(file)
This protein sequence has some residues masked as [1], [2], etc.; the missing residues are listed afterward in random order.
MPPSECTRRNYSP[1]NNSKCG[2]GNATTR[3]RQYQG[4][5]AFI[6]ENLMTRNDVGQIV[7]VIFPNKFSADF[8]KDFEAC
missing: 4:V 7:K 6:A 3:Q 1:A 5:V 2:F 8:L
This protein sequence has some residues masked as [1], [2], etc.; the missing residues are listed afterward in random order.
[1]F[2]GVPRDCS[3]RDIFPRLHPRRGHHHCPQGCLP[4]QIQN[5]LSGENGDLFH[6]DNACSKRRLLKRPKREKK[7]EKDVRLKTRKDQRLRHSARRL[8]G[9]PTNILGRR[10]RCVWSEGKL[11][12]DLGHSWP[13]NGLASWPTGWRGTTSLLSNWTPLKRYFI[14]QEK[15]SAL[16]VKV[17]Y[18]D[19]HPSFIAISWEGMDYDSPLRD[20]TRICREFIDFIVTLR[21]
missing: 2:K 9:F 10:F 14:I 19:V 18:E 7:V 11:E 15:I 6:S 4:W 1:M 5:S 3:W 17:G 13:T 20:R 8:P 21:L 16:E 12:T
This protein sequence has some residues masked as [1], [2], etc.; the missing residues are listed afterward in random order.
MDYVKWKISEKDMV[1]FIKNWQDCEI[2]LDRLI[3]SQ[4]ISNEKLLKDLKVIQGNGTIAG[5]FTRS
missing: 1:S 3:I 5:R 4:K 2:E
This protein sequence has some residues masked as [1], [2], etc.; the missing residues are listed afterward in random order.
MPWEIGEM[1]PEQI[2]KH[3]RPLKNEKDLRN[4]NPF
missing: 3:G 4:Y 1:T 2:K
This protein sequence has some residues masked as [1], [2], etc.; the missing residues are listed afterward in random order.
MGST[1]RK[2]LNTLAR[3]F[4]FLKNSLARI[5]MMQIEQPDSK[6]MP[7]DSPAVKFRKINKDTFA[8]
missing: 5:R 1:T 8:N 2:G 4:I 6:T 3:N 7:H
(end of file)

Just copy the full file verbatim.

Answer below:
This protein sequence has some residues masked as [1], [2], etc.; the missing residues are listed afterward in random order.
MPPSECTRRNYSP[1]NNSKCG[2]GNATTR[3]RQYQG[4][5]AFI[6]ENLMTRNDVGQIV[7]VIFPNKFSADF[8]KDFEAC
missing: 4:V 7:K 6:A 3:Q 1:A 5:V 2:F 8:L
This protein sequence has some residues masked as [1], [2], etc.; the missing residues are listed afterward in random order.
[1]F[2]GVPRDCS[3]RDIFPRLHPRRGHHHCPQGCLP[4]QIQN[5]LSGENGDLFH[6]DNACSKRRLLKRPKREKK[7]EKDVRLKTRKDQRLRHSARRL[8]G[9]PTNILGRR[10]RCVWSEGKL[11][12]DLGHSWP[13]NGLASWPTGWRGTTSLLSNWTPLKRYFI[14]QEK[15]SAL[16]VKV[17]Y[18]D[19]HPSFIAISWEGMDYDSPLRD[20]TRICREFIDFIVTLR[21]
missing: 2:K 9:F 10:F 14:I 19:V 18:E 7:V 11:E 15:I 6:S 4:W 1:M 5:S 3:W 17:G 13:T 20:R 8:P 21:L 16:E 12:T
This protein sequence has some residues masked as [1], [2], etc.; the missing residues are listed afterward in random order.
MDYVKWKISEKDMV[1]FIKNWQDCEI[2]LDRLI[3]SQ[4]ISNEKLLKDLKVIQGNGTIAG[5]FTRS
missing: 1:S 3:I 5:R 4:K 2:E
This protein sequence has some residues masked as [1], [2], etc.; the missing residues are listed afterward in random order.
MPWEIGEM[1]PEQI[2]KH[3]RPLKNEKDLRN[4]NPF
missing: 3:G 4:Y 1:T 2:K
This protein sequence has some residues masked as [1], [2], etc.; the missing residues are listed afterward in random order.
MGST[1]RK[2]LNTLAR[3]F[4]FLKNSLARI[5]MMQIEQPDSK[6]MP[7]DSPAVKFRKINKDTFA[8]
missing: 5:R 1:T 8:N 2:G 4:I 6:T 3:N 7:H